Dittmeier was not present at Tuesday night’s meeting but spoke with VillageSoup Wednesday morning, Dec. 7. He said he is in favor of anything that will bring jobs to town and offer a boost to the tax base.

“If somebody has an alternative that would bring in the same amount of jobs and taxes to town, that’s great, but guess what? They don’t want anything,” said Dittmeier, referring to people in the area who have expressed opposition to the DCP proposal. “If we could find a factory that makes rainbows I’d be really happy.”

Dittmeier said it’s tough for those who support the proposal from DCP Midstream to have their voices heard because “they actually have jobs” and cannot take as much time to attend meetings or protests and organize petition drives.

Dittmeier said he recently spent two hours at the town dump trying to gauge what kind of public support there is for the LPG terminal, and said he came back with 52 signatures of people who said they were in favor of it. He gathered five signatures of those who said they did not support the potential development.

The decision of whether the development comes in to town, he said, should be one made by Searsport residents alone.

“People are still making it look like everyone’s against this,” he said. “I object to people coming in from out of town having anything to say about it.”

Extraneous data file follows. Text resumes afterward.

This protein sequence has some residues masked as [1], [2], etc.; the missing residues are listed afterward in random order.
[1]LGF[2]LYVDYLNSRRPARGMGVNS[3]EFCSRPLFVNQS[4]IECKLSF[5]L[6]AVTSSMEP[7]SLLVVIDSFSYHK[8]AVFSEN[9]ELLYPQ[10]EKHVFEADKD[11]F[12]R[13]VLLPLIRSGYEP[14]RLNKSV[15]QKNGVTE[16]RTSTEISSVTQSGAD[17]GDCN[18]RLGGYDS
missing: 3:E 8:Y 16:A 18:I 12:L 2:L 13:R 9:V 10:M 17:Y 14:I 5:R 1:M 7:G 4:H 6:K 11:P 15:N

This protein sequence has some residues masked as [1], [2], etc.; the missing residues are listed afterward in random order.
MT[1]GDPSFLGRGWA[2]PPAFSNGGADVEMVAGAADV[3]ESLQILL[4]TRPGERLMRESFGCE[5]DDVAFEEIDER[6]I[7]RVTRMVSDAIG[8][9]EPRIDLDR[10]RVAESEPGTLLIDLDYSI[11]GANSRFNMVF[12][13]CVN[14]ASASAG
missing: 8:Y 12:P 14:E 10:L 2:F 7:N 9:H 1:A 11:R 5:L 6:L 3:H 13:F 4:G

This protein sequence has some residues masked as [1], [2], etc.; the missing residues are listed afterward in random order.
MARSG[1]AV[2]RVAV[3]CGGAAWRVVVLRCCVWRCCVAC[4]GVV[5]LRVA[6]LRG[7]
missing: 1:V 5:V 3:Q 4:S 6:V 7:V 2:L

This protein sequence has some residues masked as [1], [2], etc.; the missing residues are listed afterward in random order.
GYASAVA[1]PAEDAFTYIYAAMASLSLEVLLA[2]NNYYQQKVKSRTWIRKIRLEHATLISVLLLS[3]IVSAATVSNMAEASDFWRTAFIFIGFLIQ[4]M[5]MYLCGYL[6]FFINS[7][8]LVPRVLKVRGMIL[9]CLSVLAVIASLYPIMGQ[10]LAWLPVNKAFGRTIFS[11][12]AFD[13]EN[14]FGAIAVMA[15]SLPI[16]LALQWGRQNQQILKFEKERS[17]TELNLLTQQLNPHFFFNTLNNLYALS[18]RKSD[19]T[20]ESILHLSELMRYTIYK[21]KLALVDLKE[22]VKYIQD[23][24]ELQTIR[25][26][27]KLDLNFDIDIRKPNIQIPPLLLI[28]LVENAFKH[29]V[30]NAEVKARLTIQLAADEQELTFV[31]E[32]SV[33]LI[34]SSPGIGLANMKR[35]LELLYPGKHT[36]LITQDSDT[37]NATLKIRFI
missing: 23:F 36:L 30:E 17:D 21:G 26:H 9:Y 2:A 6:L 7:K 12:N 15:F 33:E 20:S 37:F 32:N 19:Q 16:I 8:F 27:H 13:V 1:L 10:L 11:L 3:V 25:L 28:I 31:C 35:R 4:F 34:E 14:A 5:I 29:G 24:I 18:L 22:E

Dittmeier said he’ll continue to speak out about the development as a taxpayer, and that he’s “entitled to my opinion” even if it doesn’t match that of some of his neighbors in town.

Later Wednesday morning, Searsport Town Manager James Gillway contacted VillageSoup and said he had spoken with Dittmeier about the Facebook posting, calling it a mistake.

“I personally dealt with that,” said Gillway, adding that he had spoken with Dittmeier about the matter Wednesday morning. “… We struggle as a town, especially as a small town, with people’s right to free speech versus doing a good job and projecting ourselves as rational people.”

GIllway added that he understands that sometimes town officials and municipal employees get dragged “into the fray” of controversial issues, and that it is important for all who serve the town to make it clear when they are speaking as a resident as opposed to expressing an opinion in their capacities as elected or appointed officials.

Gillway noted that under Dittmeier’s leadership, the department has grown in recent years to include more firefighters, better equipment and broader training opportunities.

Gillway referred to a national news story about a fire department in Tennessee that reportedly allowed a home to burn to the ground because the homeowners had not paid a $75 fire protection fee. He said he wants to make sure all residents know that even if they disagree with the views of Dittmeier or anyone else on the department, they can still count on the department to be there when they are needed.

“I can assure people that that will never happen in Searsport,” he said. “People may not like the person who comes to put the fire out, but we’ll always respond when someone calls,” Gillway said.